Beta Sitosterol Information and Facts

Beta Sitosterol Information and Facts

As one of several phytosterols, plant compounds with chemical structures similar to that of cholesterol, beta-sitosterol is commonly found in foods such as wheat germ, soybeans, and corn oil. Over the past few years, concentrated extracts of this particular phytosterol have been tested for lowering cholesterol and lessening such discomforts of benign prostatic hyperplasia (BPH) as frequent and painful urination.

Beta-sitosterol appears to support healthy cholesterol levels by blocking absorption of cholesterol. A review of several double-blind studies designed to test the efficacy of beta-sitosterol in men with symptomatic benign prostatic hyperplasia showed that the phytosterol (beta-sitosterol) significantly improved urological symptoms and flow measure in study participants. More studies are needed to validate these promising results.

Europeans have long taken beta-sitosterol and other plant remedies for prostate problems and growing numbers of American men are following suit. Beta-sitosterol products are now widely available in health-food outlets, and promising research results on beta-sitosterol for BPH are being published.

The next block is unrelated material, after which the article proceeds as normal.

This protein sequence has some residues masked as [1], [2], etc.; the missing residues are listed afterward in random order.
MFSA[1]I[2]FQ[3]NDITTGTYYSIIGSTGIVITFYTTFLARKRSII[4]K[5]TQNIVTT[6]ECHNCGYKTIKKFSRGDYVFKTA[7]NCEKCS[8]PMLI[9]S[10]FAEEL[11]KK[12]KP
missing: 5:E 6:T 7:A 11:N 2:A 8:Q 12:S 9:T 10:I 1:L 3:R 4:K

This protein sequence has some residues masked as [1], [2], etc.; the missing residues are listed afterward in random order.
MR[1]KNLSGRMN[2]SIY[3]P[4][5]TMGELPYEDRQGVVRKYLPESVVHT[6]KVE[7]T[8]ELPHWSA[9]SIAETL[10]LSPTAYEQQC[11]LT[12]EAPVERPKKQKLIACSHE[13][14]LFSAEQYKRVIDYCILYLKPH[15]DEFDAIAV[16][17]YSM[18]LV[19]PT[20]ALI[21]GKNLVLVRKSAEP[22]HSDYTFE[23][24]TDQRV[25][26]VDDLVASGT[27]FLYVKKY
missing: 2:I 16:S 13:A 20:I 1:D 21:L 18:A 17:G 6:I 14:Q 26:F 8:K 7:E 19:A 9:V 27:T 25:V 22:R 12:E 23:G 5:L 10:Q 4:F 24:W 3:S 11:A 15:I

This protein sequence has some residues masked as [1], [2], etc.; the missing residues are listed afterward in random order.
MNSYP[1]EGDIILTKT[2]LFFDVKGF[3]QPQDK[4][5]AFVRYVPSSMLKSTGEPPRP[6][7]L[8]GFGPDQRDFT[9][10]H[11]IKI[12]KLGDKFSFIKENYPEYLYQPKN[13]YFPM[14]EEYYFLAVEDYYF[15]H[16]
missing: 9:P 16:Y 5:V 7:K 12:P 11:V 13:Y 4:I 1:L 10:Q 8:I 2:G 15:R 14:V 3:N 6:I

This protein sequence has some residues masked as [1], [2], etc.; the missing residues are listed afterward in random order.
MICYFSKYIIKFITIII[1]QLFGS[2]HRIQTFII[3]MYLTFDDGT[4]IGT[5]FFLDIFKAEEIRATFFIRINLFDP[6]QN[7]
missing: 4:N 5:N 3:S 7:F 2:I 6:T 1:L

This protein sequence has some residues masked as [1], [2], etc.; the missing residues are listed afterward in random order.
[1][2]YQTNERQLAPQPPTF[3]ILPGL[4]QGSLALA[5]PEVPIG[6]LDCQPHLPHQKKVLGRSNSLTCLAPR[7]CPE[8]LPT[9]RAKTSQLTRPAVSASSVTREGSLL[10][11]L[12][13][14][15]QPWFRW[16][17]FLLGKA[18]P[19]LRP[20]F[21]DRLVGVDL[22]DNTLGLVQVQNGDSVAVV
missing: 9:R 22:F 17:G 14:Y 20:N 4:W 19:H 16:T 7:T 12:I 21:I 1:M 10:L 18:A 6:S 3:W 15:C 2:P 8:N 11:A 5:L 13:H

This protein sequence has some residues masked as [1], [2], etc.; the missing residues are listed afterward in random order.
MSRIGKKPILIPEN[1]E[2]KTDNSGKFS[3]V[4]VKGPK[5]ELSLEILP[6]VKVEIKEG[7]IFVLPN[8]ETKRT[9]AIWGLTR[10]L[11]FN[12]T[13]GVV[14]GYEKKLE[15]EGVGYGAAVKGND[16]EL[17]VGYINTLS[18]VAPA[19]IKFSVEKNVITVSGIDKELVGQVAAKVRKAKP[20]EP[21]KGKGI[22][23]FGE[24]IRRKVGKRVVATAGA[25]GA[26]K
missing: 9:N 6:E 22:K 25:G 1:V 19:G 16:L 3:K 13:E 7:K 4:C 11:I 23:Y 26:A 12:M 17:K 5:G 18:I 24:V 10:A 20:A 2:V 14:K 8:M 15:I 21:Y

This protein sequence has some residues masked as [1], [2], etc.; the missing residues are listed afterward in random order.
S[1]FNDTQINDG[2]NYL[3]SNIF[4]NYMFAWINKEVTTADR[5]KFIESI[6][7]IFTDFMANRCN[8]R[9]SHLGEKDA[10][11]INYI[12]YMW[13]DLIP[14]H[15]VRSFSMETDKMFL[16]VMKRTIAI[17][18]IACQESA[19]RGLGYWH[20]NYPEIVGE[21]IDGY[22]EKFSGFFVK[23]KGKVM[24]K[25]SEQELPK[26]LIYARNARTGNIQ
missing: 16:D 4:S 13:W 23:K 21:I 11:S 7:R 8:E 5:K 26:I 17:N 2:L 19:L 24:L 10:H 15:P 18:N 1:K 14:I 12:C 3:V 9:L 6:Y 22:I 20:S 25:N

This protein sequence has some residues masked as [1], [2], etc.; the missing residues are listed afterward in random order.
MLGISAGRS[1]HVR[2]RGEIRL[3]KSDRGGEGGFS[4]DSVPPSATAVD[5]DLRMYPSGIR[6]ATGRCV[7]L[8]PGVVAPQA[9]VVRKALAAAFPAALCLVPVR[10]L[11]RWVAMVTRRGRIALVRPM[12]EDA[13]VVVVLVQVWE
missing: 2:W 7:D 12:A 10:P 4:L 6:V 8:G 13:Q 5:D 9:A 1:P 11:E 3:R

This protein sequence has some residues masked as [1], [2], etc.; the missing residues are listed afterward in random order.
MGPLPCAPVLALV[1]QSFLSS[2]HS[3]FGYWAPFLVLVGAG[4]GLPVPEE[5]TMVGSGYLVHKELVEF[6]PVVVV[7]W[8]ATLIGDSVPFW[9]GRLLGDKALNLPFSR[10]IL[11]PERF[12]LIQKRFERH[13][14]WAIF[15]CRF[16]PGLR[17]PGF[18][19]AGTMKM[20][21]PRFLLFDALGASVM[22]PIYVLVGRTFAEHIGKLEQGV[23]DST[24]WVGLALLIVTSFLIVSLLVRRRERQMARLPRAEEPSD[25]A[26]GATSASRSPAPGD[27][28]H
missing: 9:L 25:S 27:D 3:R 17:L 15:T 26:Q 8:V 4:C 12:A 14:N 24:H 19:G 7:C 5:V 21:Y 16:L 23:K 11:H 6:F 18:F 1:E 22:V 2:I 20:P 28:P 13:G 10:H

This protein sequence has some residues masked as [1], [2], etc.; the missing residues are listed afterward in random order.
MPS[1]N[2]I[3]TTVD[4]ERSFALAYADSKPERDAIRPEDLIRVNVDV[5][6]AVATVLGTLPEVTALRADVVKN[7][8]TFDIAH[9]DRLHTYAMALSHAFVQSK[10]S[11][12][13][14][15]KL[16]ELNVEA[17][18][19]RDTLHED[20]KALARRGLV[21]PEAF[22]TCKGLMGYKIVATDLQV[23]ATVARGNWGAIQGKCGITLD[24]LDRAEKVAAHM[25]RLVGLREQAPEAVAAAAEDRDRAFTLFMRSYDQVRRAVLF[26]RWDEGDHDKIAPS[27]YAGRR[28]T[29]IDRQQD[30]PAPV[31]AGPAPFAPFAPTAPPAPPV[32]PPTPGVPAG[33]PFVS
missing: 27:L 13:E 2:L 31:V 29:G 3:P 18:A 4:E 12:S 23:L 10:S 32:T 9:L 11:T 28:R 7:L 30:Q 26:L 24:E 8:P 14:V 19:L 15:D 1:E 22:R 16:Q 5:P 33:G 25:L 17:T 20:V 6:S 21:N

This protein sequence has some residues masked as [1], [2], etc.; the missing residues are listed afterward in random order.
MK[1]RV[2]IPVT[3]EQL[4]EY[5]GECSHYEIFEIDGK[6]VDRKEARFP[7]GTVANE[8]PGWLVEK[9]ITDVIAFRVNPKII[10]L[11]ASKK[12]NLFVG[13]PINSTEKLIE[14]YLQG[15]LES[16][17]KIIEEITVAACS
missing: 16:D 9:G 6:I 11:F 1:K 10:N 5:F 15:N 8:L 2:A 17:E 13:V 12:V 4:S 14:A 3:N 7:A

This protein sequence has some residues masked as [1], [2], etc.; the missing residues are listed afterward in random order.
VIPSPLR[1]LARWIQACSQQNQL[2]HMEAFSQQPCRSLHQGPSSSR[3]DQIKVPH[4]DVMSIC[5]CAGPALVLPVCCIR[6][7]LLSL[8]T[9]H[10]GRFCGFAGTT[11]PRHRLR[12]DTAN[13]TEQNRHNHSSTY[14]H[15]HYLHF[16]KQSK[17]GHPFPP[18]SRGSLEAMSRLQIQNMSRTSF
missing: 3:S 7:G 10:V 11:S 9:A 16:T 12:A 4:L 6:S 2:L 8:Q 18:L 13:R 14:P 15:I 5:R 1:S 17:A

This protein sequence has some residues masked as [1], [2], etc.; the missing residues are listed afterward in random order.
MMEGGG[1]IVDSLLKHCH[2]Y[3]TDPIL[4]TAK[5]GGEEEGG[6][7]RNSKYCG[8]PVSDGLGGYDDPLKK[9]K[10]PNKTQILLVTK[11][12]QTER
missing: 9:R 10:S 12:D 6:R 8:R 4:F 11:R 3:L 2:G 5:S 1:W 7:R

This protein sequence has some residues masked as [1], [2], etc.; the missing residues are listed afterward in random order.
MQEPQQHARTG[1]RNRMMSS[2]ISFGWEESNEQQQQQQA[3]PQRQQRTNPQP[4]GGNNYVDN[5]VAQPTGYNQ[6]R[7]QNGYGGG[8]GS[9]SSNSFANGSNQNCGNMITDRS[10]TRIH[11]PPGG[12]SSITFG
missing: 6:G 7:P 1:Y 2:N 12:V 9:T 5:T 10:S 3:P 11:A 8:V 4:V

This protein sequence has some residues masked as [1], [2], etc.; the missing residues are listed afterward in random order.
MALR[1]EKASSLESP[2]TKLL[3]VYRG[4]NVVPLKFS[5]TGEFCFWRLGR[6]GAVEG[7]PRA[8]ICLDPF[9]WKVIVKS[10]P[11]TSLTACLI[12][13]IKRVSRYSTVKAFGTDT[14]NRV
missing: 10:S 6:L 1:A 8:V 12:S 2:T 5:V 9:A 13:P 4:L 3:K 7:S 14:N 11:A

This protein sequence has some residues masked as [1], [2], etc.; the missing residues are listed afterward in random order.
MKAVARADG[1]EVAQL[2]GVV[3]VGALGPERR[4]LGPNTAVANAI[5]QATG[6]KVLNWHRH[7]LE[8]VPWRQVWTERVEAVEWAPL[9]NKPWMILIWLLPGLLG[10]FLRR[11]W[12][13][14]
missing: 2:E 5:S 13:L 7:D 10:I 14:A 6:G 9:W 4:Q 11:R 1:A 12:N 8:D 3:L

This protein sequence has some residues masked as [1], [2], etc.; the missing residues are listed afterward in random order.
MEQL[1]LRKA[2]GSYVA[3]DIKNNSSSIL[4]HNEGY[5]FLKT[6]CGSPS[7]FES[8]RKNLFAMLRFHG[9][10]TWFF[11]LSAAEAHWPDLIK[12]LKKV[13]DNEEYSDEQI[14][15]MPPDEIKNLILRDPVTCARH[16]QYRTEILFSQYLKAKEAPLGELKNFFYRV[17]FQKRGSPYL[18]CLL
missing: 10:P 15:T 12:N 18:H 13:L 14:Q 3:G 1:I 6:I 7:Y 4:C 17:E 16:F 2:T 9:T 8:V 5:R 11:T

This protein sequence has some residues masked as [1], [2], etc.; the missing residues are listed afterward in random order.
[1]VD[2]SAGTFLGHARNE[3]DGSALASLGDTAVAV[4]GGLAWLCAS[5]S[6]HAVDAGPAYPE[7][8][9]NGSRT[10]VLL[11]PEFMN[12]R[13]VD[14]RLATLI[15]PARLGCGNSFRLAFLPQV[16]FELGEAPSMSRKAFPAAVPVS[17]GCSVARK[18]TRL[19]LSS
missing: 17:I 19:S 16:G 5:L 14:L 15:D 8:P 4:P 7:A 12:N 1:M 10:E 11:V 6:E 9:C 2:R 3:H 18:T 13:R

Other purported benefits of Beta-sitosterol include boosting immunity and normalizing blood sugar, relieving inflammation, healing ulcers, enhancing uterine tone, and alleviating cramps. However, these health benefits of beta-sitosterol have not been substantiated by scientific evidence.

Dosage and Administration

Beta-sitosterol typically comes in mixtures with other phytosterols and also with substances such as pumpkin seed oil and saw palmetto extract. In Europe, doses used for BPH are 20 to 130 milligrams of beta-sitosterol three times daily with meals. Maintenance doses are 10 to 65 milligrams of beta-sitosterol two to three times daily with meals.

Supporting Literature

Berges RR, Windeler J, Trampisch HJ, Senge T. Randomized placebo-controlled, double-blind clinical trial of beta-sitosterol in patient with benign prostatic hyperplasia. Beta-sitosterol Study Group. Lancet. 1995; 345; 1529-1532.
Grundy SM, Ahrens EH Jr, Davignon J. The interaction of cholesterol absorption and cholesterol synthesis in man. J Lipid Res 1969;10:304-15
Wilt TJ, Mac Donald R, Ishani A. Beta-sitosterol for the treatment of benign prostatic hyperplasia: a systematic review. BMU Int. 1999; 83:976-983.

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